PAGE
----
Shipping in Wartime (1912-1918)

From the mid-19th century, Greek steam shipping had contributed during the attempts to free Crete from Ottoman rule (1866-1869) and during the Greco-Turkish War (1897). However, the unfortunate outcome of the latter did not allow the realisation of shipping’s contribution. The Balkan Wars of 1912-1913 were set to establish a completely different picture.

From the very beginning of 1912, Eleftherios Venizelos was working hard in realising his vision of re-establishing the status of Greece as a great country. At the same time, the Greek-flag steamship fleet had expanded to 350 vessels. The prevailing circumstances encouraged the fleet’s further expansion and, as a result, by September 1912, when the declaration of a war was imminent, 40 more steamers were sailing under Greek colours.

On 20 September 1912, several days before the outbreak of the Balkan Wars, the Greek government requisitioned all merchant ships at the port of Piraeus. Additional ships were requisitioned in other ports of Greece, whilst Greek steamers in foreign ports were given orders to sail full speed to Greece.

However, the whole process was overshadowed by an unfortunate incident. No one in charge thought to notify Greek steamers in ports under the control of the Turks. The latter, taking advantage of this oversight and in breach of international law, withheld all Greek steamships a few days before the declaration of the war. As a result, several Greek vessels did not participate in the war and even worse, were placed at the service of enemy forces. Ultimately, 40 of these ships sailed to Constantinople, where they remained inactive until the end of the war.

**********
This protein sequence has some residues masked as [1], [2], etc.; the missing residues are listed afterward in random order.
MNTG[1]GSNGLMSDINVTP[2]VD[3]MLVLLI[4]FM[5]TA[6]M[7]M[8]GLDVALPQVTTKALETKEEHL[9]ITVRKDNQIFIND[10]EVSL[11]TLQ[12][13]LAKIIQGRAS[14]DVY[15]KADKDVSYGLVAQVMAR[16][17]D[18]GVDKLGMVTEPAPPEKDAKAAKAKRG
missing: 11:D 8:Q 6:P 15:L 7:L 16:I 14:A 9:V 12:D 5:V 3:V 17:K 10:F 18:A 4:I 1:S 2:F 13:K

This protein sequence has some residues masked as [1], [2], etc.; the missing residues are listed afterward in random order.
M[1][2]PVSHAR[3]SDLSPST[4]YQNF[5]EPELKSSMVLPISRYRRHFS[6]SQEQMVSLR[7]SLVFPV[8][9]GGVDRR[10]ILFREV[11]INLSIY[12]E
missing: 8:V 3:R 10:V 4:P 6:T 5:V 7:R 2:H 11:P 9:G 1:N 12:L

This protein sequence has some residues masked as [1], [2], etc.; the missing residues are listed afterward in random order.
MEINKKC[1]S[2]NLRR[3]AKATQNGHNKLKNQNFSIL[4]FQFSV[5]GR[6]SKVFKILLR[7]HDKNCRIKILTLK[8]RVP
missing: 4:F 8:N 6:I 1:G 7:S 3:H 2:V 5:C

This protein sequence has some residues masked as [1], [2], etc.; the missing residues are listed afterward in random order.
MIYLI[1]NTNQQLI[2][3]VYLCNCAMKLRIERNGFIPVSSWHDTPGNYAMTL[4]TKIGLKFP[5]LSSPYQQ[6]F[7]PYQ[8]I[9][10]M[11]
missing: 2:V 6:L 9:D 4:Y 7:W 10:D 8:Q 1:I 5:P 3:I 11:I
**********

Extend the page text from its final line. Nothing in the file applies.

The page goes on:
The victory in the Balkan Wars resulted in the recovery of Greek territories which were under Ottoman occupation for centuries. Amongst these were the island of Chios and the adjacent island of Oinousses. Both were destined to play a key role in the course of Greek shipping during the course of the 20th century. Many seafarers from these islands, who had already demonstrated outstanding performance since the middle of the 19th century, went on to become world-class shipowners over the next decades.

The major contribution of the merchant fleet to the successful outcome of the Balkan Wars provided shipping with two prominent supporters, Eleftherios Venizelos and admiral Pavlos Kountouriotis, an officer whose leadership was instrumental to the successful outcome of the war. Both had witnessed and appreciated the invaluable role of shipping, especially in terms of the rapid transportation of troops and supplies.

At the same time, the experience gained through various events during the Balkan Wars gave rise to strong concerns on the part of the shipowners. Several of them, led by Ghikas Coulouras, a master mariner from the island of Hydra, supported the need for the establishment of an association to safeguard the interests of the industry. However, this was not a simple issue at the time as on the one hand most shipowners were masters of their own vessels and, on the other, the majority of the few Greek shipping offices were based in the United Kingdom and specifically in London, Cardiff and Newcastle. As a result, nothing changed until the outbreak of the First World War, in September 1914, apart from the fact that approximately 100 steamers had been added to the Greek fleet.

A disagreement between King Constantine and Prime Minister Venizelos resulted in Greece remaining neutral. By March 1915, the Greek fleet of 500 steamships was ranked 11th in the World, with excellent prospects of further development.